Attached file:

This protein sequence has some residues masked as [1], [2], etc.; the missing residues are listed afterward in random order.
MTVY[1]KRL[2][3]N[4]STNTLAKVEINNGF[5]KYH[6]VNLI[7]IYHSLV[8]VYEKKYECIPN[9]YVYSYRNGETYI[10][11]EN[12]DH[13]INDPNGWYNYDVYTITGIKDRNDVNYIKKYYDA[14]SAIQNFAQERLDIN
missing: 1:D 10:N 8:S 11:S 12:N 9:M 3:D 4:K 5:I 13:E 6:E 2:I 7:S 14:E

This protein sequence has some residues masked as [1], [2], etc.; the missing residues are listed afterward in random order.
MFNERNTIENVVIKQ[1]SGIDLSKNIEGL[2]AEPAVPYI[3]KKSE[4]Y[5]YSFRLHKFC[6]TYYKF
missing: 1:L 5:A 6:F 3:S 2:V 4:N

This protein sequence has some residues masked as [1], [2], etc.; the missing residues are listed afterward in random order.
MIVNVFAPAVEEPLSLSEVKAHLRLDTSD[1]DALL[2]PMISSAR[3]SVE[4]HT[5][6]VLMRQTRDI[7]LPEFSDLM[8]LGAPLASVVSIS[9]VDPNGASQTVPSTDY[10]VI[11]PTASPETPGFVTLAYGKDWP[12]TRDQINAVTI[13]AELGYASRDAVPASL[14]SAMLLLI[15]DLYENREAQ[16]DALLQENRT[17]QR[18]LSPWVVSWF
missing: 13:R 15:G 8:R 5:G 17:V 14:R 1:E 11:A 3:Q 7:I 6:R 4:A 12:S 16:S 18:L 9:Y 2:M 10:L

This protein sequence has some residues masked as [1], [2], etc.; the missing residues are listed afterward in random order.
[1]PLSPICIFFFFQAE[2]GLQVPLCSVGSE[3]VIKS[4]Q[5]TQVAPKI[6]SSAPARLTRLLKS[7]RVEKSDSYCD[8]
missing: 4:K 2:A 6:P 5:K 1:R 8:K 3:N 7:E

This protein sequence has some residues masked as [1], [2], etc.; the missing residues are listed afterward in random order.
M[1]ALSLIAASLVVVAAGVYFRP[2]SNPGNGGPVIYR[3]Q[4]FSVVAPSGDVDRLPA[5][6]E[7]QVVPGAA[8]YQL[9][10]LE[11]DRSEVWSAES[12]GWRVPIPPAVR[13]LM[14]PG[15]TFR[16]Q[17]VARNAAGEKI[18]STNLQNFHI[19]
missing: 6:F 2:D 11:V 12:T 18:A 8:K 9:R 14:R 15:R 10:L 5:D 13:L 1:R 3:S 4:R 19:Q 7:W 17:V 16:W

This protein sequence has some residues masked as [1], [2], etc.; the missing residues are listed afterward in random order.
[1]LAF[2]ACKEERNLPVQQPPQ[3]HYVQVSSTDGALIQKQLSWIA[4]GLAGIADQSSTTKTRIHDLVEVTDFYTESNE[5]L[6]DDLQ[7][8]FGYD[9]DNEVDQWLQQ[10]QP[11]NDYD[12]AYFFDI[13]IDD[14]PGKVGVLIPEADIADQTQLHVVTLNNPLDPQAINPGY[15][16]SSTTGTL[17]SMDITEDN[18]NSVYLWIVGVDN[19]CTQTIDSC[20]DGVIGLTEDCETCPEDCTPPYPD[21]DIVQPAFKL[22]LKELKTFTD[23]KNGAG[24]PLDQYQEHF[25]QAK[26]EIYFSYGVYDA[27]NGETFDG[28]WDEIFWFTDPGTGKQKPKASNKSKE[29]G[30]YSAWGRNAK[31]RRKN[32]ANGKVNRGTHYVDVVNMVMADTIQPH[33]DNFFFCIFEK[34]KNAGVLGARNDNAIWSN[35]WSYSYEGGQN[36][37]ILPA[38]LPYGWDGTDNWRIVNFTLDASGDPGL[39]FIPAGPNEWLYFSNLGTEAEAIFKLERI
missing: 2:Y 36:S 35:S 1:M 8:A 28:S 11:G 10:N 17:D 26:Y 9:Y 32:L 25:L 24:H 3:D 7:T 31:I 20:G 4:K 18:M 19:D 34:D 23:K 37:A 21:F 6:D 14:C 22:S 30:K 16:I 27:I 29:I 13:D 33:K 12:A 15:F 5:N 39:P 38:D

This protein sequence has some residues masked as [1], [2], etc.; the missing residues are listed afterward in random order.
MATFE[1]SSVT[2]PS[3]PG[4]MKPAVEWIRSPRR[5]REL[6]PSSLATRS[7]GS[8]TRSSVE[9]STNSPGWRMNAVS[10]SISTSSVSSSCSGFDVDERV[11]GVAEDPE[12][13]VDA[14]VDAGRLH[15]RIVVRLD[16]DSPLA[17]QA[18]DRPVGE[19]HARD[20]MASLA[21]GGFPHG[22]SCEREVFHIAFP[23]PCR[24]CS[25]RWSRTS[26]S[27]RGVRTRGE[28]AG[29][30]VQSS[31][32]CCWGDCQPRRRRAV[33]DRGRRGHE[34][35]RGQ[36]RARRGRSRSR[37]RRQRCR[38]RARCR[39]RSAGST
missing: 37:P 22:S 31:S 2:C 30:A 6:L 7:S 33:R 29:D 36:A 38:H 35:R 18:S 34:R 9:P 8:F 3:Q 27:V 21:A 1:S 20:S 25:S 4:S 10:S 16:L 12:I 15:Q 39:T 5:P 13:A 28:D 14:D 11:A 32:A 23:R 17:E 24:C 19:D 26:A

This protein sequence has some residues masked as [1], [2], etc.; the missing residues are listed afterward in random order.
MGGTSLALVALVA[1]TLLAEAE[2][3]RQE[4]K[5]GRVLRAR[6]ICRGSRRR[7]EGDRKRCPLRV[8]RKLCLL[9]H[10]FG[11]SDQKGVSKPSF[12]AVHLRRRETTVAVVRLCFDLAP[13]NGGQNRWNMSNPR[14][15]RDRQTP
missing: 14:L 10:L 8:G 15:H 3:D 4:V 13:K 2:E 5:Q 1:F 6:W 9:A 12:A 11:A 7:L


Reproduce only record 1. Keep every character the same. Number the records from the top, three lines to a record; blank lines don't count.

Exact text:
This protein sequence has some residues masked as [1], [2], etc.; the missing residues are listed afterward in random order.
MTVY[1]KRL[2][3]N[4]STNTLAKVEINNGF[5]KYH[6]VNLI[7]IYHSLV[8]VYEKKYECIPN[9]YVYSYRNGETYI[10][11]EN[12]DH[13]INDPNGWYNYDVYTITGIKDRNDVNYIKKYYDA[14]SAIQNFAQERLDIN
missing: 1:D 10:N 8:S 11:S 12:N 9:M 3:D 4:K 5:I 13:E 6:E 2:I 7:S 14:E